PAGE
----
Yeah. That’s the wild card that gets played every time China’s on the back foot concerning social, environmental, or health issues.

Much of the investigation in China ran into the kind of obfuscation, excuses, and denial of accountability that are endemic in Chinese society. Here are a few gems that you are just as likely to run into when speaking to a bank clerk as you are when conducting an official investigation:

“Chinese drug regulators, who promised to help …said it “will take time,””

“When … investigators called the plant manager, … they were told he was not available.”

“Sinochem officials denied any wrongdoing, ….certificates of analysis showed that the suspect shipment was safe…. But when the F.D.A. asked to see them, Sinochem refused.”

“A Chinese government official (who asked not to be identified) said the Americans’ frustration might have stemmed from their misunderstanding … which led them to seek help from the wrong officials.”

Other classics that are used to stall investigations or simply to avoid an honest day’s work are “it’s complicated” “you don’t understand…” “the person who can help you is not here” “come back tomorrow” or “you’re disturbing my efforts to win my fifth straight game of Free Cell.”

There is necessarily a staggering lack of moral responsibility involved when a safe substance is consciously replaced by a cheaper, toxic one for the sake of profit. A genuine error would be serious enough; the disregard for human life demonstrated in both the initial chemical substitution and the cover up are truly outrageous.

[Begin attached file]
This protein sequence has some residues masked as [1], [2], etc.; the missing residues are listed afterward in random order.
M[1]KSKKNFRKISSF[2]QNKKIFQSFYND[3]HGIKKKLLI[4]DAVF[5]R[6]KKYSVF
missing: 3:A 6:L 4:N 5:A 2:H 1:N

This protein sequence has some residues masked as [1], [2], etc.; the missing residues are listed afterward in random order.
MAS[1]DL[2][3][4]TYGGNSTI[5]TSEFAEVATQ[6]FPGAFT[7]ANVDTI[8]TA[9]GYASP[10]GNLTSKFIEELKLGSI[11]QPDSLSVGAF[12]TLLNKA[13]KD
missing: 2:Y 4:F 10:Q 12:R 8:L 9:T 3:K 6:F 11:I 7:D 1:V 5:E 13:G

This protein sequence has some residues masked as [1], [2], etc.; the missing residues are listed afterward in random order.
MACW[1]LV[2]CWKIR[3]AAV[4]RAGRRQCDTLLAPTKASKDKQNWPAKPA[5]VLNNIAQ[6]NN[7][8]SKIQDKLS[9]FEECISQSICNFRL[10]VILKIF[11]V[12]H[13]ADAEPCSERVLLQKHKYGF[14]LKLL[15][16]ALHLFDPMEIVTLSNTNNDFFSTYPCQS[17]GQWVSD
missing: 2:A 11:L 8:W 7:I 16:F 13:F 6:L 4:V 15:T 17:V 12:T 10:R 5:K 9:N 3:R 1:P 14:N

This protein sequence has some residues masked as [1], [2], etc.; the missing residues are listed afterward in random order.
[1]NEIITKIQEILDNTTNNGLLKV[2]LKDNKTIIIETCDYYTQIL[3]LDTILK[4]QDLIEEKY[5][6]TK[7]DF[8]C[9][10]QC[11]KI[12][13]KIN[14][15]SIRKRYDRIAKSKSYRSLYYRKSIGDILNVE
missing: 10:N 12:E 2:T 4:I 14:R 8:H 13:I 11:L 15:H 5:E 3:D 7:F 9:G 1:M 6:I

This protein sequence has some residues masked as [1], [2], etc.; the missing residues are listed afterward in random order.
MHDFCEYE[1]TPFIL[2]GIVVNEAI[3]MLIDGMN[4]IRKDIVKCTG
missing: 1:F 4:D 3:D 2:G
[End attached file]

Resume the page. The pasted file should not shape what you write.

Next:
It comes as no surprise to learn that Sinochem are state owned. Therefore, not for the first time, the CCP have innocent blood on their hands. Sadly, infuriatingly, they have long since perfected the dual arts of passing the buck and not giving a damn.

June 18, 2007 @ 12:44 am | Comment

The FDA’s powers may be muted wholly or in part by the fact that they aren’t actually empowered with regulating trade and imports into this country. Theirs is but a small piece of the pie.

“It certainly seems as if these educated people would like to use the fact that China is a developing country as an excuse for their despicable actions. However, the fact remains that China is a highly complex, diverse and stratified society.”

All countries are, even small ones. That is a horrbily weak excuse for CHina’s behavior. I suppose for you China’s “complexity” is good enough to justify supporting the Kim family in NK all these years.

As for US Big Pharm opposition to discount drug manufacturing, they oppose imported drugs, not the cheap chemicals they use to make their own drugs then resell at ultra-high prices. Thus, Dr. Reddy’s is the enemy for selling high quality, low cost AIDS drugs but Merck is fully able to import Sinochem’s garbage, stick it in our cough medicine then say “i didn’t know!” when toddlers start keeling over.